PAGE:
Connect with others on a consistent basis. Someone, somewhere knows somebody or something that would be good for you to know.
Transition is a process; track your progress to improve performance.
Exhibit excellence in all things job-search related.
Don’t quit on yourself or the search. Some organization, somewhere needs you.
What do you think?
Posted at 07:48 AM in Billie Sucher, Career Management, Career Transitions, Careers, Inspiration, Interviewing, Job Hunt, Job Search, Motivation, Outplacement, Personal Branding, Resume Writing, Twitter, Weblogs | Permalink | Comments (0)
Tags: careers, employment, interviewing, jobs, life, rejection, transitions, work
Let’s say your tooth gets knocked out. Know how to fix it?
Let’s say you are getting sued by your employer for breaking your non-compete. Know what to do next?
Let’s say you want to re-roof your residence? Know how to do that?
Let’s say you want to serve cake on your wedding day? Know how to bake it?
While many tasks are of a do-it-yourself (DIY) variety, for some, trying to write a first-class résumé is akin to shingling your own house, fixing your own tooth, representing yourself in court, repairing your own car, or baking your own wedding cake. Could you possibly do all of these things? Perhaps. Or perhaps it makes more sense in the long run to engage the services of someone who knows what they are doing – be it roofing, résumé writing or whipping up a wedding cake.
Here is a specific story to illustrate how one man’s résumé writing stress was transformed into résumé writing success – just like that. While I could share hundreds of similar stories, the following résumé writing story is one of my favorites. “Benjamin” owned a profitable business here in the Midwest. He decided after 25+ years of business ownership that he wanted to move to a warmer climate. As part of the job search process, he built a résumé from an online template. No problem. His daughter, a bright young college student majoring in English reviewed it, followed by a once-over by a few trusted colleagues. No problem.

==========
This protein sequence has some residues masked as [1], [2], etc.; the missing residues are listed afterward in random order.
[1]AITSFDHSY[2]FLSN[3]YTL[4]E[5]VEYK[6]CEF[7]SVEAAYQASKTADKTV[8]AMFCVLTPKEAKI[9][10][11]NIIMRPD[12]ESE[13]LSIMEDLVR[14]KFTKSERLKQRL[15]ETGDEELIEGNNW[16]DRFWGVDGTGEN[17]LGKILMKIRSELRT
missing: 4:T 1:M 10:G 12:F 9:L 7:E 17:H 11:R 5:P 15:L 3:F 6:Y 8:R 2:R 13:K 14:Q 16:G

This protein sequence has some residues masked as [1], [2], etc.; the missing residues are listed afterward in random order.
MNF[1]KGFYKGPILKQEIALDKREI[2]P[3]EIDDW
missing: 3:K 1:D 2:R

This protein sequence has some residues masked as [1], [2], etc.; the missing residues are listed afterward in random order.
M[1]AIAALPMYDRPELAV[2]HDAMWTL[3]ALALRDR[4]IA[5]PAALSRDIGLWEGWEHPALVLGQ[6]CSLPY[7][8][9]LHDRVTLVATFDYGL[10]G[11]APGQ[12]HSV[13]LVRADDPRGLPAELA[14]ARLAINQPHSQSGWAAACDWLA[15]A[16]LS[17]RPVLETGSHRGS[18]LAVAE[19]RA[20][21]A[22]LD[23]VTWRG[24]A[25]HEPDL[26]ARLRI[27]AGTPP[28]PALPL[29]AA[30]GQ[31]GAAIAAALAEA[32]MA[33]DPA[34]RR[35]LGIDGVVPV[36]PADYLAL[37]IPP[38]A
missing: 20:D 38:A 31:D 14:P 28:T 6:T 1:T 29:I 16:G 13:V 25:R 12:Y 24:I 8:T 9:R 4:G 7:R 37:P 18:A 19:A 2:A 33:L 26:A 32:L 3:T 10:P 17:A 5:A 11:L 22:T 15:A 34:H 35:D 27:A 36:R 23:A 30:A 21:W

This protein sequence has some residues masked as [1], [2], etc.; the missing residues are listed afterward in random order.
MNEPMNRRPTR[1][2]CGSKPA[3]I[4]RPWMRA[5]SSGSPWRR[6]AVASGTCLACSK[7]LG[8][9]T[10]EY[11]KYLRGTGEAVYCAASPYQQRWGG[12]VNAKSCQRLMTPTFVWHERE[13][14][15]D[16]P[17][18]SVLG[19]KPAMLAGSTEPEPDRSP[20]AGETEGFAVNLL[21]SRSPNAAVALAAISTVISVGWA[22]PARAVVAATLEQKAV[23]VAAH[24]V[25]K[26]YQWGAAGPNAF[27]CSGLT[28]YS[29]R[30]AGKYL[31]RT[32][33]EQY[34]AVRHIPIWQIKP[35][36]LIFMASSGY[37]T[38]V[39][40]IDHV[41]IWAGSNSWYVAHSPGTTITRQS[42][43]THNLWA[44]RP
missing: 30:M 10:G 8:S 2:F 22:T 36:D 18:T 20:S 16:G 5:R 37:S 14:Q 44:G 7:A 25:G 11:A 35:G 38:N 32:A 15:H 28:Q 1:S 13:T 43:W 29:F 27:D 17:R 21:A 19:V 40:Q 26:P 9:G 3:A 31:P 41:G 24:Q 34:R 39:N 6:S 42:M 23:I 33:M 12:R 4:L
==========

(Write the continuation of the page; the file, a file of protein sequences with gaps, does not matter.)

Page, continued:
He submitted his résumé via U.S. mail to the hiring manager. His qualifications, in his opinion, perfectly matched the employer’s requirements. When he did not hear back from the company, he followed up to see if the job was still open. It was. And to him, that was a problem. A Chamber contact referred him to me for “an opinion” on his résumé. We didn’t do a couple of minor changes – we did a total overhaul of his existing résumé document. He resubmitted the new résumé to the same hiring manager and the very day it was received, Benjamin got a phone call: “When can you be here to interview with us?” He did not mention the prior résumé submission, nor did the hiring manager bring it up. Bottom line, the newly created résumé opened the door just like that and ultimately, Benjamin got the job.
Can you do your own résumé? Sure. Absolutely. No question about it.
Can your DIY résumé generate results for you? I certainly hope so!
Perhaps, though, if your DIY résumé is not working for you, maybe you will do what Ben did. Ask around. Get a referral. Fix your résumé. Snag an interview. And get hired -- sometimes, just like that!
Suppose that you have been invited to a face-to-face interview after doing a superb job in your phone interview. Suppose that a 15-member selection committee will be present to witness your 60-minute PowerPoint presentation. Suppose that someone you trust suggests removing your large wedding ring that contains two carats of fabulous bling. Suppose that you did, though you wondered why.
Suppose that you are a trial lawyer who has retired. Suppose that you cannot stand the “monotony of doing nothing” (trial lawyer’s words) and that you pursue a job that will get you out of the house and make a few bucks to boot. Suppose that you are wearing a monogrammed shirt and cuff links to an interview for a job paying about $35,000. Suppose that a trusted confidante suggests that you wear a dress shirt minus the monogram and cuff links. Suppose you heed her counsel and immediately snag the job.
Suppose that you are a teenager or college student who wants a job at your local ice cream shop for the summer. Suppose that you roll up in your Mom’s Mercedes for the 20-minute interview. Suppose that the ice cream shop owner asks you the year of your Mercedes and you tell him it’s new. Suppose that the shop owner says he is going to give the job to someone who doesn’t drive a Mercedes. Suppose that you drive to another ice cream shop in your brother’s beater car and get offered a job on the spot.